This article was first published online 8-4-2013
38 Super Brass Test


Brad Miller, Ph.D.

Testing 38 Super Brass

I tested 38 Super ammunition and brass in a 9X23 barrel. Technically, it is the wrong ammunition for this barrel. The Sporting Arms and Ammunition Manufacturers' Institute (SAAMI) strictly advises against using ammunition other than what the gun (barrel) is specifically chambered to use, and they specifically identify this combination. I agree with that advice. I’m not endorsing this practice. This was simply an experiment, and I describe the results of that experiment. I’m not the first person to try this combination. Anyone electing to use 38 Super ammunition in a 9X23 barrel does so at their own risk.

Some 9X23 barrels will chamber 38 Super rounds. The 9X23 Winchester and 38 Super cases are the same length (.900”), and the other cartridge dimensions are very similar, just a few thousandths of an inch different, as are their chamber dimensions (Figure 9). The difference is that the 38 Super is straight-walled and semi-rimmed, whereas the 9X23 is tapered and rimless. The 38 Super’s semi-rim is wider (0.406”) than the 9X23 rim (0.394”), but in practice the 38 Super’s semi-rim measures around 0.400”. The 9X23 chamber is narrower at the front end and wider at the rear. In fact, the 9X23‘s front chamber specification is narrower than the 38 Super case mouth specification. But in practice 38 Super ammunition tends to measure smaller than its maximum SAAMI specifications, and in spite of the dimensional differences, 38 Super ammunition fit in my Nowlin 9X23 barrel without issues and headspaced properly on the case mouth.

Drawings and dimensions are based on SAAMI drawings and dimensions. The red text illustrates dimensions that are different relevant to their potential interchangeability.

Shooting 38 Super brass in a 9X23 chamber might allow them to expand a little more than they would in a 38 Super chamber. SAAMI drawings show that the 9X23 chamber is 0.0034” wider measured at a point 0.200” forward of the breech face (Figure 9) than a 38 Super chamber. It is unlikely that the 0.0034” additional expansion of a 38 Super case would dramatically increase the chance of case failure, though that can’t be ruled out. But the biggest danger is excess bulging or case failure in the unsupported region.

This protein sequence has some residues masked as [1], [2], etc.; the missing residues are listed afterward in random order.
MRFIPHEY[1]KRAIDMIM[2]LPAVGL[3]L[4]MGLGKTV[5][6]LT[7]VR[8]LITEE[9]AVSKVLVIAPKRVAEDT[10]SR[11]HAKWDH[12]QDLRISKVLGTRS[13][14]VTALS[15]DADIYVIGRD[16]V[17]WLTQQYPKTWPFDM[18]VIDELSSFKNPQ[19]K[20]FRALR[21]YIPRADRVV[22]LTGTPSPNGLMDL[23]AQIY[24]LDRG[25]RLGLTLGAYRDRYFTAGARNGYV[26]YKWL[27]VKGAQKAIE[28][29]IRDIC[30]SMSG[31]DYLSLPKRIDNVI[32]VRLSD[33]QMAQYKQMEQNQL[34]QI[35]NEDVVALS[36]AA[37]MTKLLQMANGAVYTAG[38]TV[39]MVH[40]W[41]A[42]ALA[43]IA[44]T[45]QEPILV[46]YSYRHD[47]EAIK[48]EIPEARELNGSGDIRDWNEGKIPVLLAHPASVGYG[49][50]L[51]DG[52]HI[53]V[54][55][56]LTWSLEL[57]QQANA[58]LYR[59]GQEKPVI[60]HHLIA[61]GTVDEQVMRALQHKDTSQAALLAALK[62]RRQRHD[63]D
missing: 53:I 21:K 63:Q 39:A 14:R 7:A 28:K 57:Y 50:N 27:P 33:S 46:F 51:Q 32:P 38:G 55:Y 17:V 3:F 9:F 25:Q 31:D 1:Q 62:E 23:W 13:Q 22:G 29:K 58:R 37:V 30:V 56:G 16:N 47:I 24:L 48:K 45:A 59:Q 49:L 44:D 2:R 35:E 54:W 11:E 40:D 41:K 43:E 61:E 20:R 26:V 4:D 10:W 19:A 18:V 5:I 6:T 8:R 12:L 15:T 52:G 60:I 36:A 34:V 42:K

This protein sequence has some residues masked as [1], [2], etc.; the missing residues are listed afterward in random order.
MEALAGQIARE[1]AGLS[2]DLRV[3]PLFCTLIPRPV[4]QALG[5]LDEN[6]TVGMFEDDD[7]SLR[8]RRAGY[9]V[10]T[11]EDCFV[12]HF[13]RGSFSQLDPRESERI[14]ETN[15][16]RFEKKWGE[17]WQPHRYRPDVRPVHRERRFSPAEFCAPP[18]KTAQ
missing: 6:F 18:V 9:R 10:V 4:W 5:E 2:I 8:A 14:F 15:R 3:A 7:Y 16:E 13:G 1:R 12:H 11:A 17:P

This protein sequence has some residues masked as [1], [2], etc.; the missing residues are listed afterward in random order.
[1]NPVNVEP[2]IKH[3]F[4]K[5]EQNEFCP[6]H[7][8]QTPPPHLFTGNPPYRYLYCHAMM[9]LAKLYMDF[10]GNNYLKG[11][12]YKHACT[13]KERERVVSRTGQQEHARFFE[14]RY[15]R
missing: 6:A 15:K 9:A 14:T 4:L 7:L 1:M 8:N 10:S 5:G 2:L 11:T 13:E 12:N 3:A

Is 38 Super ammunition safe to shoot in the unsupported Nowlin barrel? My Nowlin barrel offers less case support than my Colt 38 Super barrel (Figure 4). Some factory 38 Super ammunition displayed dangerous bulging in the Colt barrel (see Table 2 on the Factory page), though ammunition from the major manufacturers (Federal, Remington, Winchester) was perfectly safe. Also, some 38 Super brass (e.g. Remington, Winchester) have relatively thin walls (see examples on the Brass page), so case rupture is a legitimate concern if used in the Nowlin barrel.

Three factory 38 Super rounds were tested in the Nowlin barrel: Winchester and Remington 130 grain FMJ, and COR-BON 125 grain DPX HP. The Winchester and Remington ammunition showed no sign of excess bulging in the unsupported region. However, COR-BON’s 38 Super round did show excess bulging, indicating that it was not safe in this chamber. I found evidence of excess pressure from this same round in the Colt 38 Super barrel, too (link).

Based on this result I suggest extreme caution if thinking about shooting factory 38 Super ammunition in an unsupported 9X23 chamber. Depending on the dimensions of the 9X23 chamber, it might not offer the same support as a typical unsupported 38 Super chamber, just like my example. In this instance, not all factory 38 Super ammunition would be safe because of the risk of case failure.

38 Super Brass

Handloaders might find 9X23 brass difficult to come by since only Winchester and Starline make cases for this caliber. Thirty-eight Super cases are more widely available. There are also rimless versions of the 38 Super, and they will easily fit in a 9X23 chamber. These include 38 Super Comp (Starline), 38 TJ (TJ = Todd Jarrett, made by Starline, and in the past, Hornady), 38 Super Lapua and Armscor 38 Super rimless. The rimless brass have a narrower rim (0.380 - 0.386”) than the 9X23 (0.394”) and might require tuning the extractor and/or ejector for reliable operation.

The advantage to handloading 38 Super cases is that you have control over how hot they are loaded so you can maintain a margin of safety. What follows is a series of tests designed to determine the safety of various 38 Super brass at 9X23-like pressures in my unsupported 9X23 barrel. The cases were different with respect to case wall thickness and strength, and 9X23-like pressures were too much for several of them.

Case Wall Thickness

How well does case wall thickness correlate with it’s ability to withstand high pressure? The Winchester 9X23 brass, with it’s extra thick wall, tolerates the high pressure very well in an unsupported chamber. But its case wall is substantially thicker than any 38 Super brass. What about the thinner-walled 38 Super cases?